Sports enthusiasts face the same stumbling blocks that people have  to deal with in other areas of life - business, personal relationships,  achievement of goals and ambitions. The biggest of all is fear, and  fear comes in many forms. Fear of failure is always restrictive and is  very common in sports, as is its hidden partner, fear of success - an  apprehension that success can create the expectation (among others) of  further improvement. Fear of humiliation can be strong. Many golfers  experience near terror on the first tee where people may be watching the first drives. Competition can produce sensations of intimidation  resulting in deterioration of skills.

Hypnotherapy, or properly learned and applied self-hypnosis, can  work to reduce or eliminate the mental obstacles to peak performance in  sport activities. This is an area in which the truth of the phrase  "what the mind can conceive, the body can achieve" becomes highly  evident.

The Steps to Achievement

The goal of hypnosis in its applications is not the learning or  acquisition of the basic skills involved, though these could be helped  through hypnosis as used in enhancing learning skills. The goal is to  enable the athlete to achieve the best personal level, performing at  peak. As with virtually all hypnosis, the first step must be  relaxation. Relaxation to a level appropriate for the implanting of  hypnotic suggestion is not really resting. It is deep, and can be  brought about through a hypnotherapist or even through study and  practice using any of several excellent books on the subject.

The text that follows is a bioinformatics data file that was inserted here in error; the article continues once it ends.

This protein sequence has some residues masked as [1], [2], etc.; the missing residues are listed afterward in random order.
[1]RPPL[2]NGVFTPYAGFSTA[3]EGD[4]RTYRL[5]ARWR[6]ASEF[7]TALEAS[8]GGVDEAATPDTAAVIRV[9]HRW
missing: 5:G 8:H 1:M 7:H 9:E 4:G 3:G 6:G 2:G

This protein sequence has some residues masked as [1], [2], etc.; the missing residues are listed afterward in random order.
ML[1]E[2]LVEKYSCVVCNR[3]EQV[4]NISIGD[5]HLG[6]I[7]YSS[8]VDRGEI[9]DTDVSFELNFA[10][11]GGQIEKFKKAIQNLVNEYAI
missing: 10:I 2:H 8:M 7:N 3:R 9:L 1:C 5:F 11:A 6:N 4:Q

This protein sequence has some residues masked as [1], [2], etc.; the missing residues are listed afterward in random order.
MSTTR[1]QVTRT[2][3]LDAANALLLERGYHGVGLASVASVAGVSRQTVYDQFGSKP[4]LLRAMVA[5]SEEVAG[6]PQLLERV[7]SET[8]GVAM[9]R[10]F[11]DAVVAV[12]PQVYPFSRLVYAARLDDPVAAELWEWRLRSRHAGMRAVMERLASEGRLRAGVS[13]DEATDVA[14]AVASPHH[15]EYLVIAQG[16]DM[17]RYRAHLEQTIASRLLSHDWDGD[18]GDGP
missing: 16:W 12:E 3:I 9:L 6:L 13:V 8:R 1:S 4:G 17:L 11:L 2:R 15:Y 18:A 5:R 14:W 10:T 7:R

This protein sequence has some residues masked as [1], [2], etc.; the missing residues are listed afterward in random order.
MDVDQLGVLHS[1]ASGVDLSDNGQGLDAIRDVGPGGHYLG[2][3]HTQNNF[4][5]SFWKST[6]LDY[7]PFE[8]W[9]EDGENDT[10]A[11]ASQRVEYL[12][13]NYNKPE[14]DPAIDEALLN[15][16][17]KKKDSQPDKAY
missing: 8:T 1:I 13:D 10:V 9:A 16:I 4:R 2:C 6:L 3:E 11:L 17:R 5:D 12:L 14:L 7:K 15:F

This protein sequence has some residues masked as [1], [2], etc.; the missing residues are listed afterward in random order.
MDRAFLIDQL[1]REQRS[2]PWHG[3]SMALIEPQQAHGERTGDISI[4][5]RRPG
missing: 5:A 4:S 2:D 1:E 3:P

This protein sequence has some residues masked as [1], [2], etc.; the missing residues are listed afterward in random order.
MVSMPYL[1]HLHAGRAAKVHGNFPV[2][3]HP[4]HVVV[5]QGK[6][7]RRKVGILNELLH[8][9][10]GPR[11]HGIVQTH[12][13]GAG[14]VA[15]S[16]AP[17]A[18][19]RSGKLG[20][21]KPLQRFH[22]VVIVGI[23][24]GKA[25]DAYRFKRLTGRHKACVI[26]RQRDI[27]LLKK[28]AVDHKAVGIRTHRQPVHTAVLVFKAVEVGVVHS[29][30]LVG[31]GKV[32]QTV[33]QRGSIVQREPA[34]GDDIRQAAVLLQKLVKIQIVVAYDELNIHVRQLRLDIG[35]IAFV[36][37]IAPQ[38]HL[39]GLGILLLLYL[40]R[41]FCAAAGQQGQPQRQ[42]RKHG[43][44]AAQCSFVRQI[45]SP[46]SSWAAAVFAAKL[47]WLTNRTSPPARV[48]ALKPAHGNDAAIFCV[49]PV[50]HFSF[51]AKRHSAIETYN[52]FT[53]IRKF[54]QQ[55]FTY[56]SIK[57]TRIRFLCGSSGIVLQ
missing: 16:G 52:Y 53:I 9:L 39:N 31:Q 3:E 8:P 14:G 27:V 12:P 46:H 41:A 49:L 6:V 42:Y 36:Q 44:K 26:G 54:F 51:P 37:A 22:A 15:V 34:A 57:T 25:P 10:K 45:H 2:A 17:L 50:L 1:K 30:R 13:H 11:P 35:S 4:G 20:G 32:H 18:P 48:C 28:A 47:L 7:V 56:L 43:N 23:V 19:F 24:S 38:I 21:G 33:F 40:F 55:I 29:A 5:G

Goal setting is essential. Without having an objective, it is  pointless to begin a task, project or trip. Goals may be set by  athletes, coaches or therapists or a combination thereof. It is  important for goals to be specific, focused on the area in which  improvement is desired. Playing better tennis is not a valid goal.  Improving a serve or backhand is a goal. Goals must be short-term  achievable and step by step, so that both success and completion are  experienced.

Concentration is vitally important, and sometimes difficult to  develop. Hypnotherapy has long been an effective means of improving  concentration capabilities. Distractions must be eliminated.  Post-hypnotic cues may prove useful in stimulating both concentration  and specific skills. Visualization, not just in mental rehearsing, but  at the moment of performance can produce dramatic results.

Finally, mental rehearsal is the ultimate key to superlative  performance. It can prove more productive than physical practice.  Imagery is not merely visual in nature; it can include all the senses.  In a diving competition, the form of the dive is visual; the smell of  the chlorine water is olfactory; the wetness of the entry is sensory,  the cheers of the crowd are auditory. Perfection requires the use of  all senses.

Content on this page ©1999 National Guild of  Hypnotists, Merrimack, NH 03054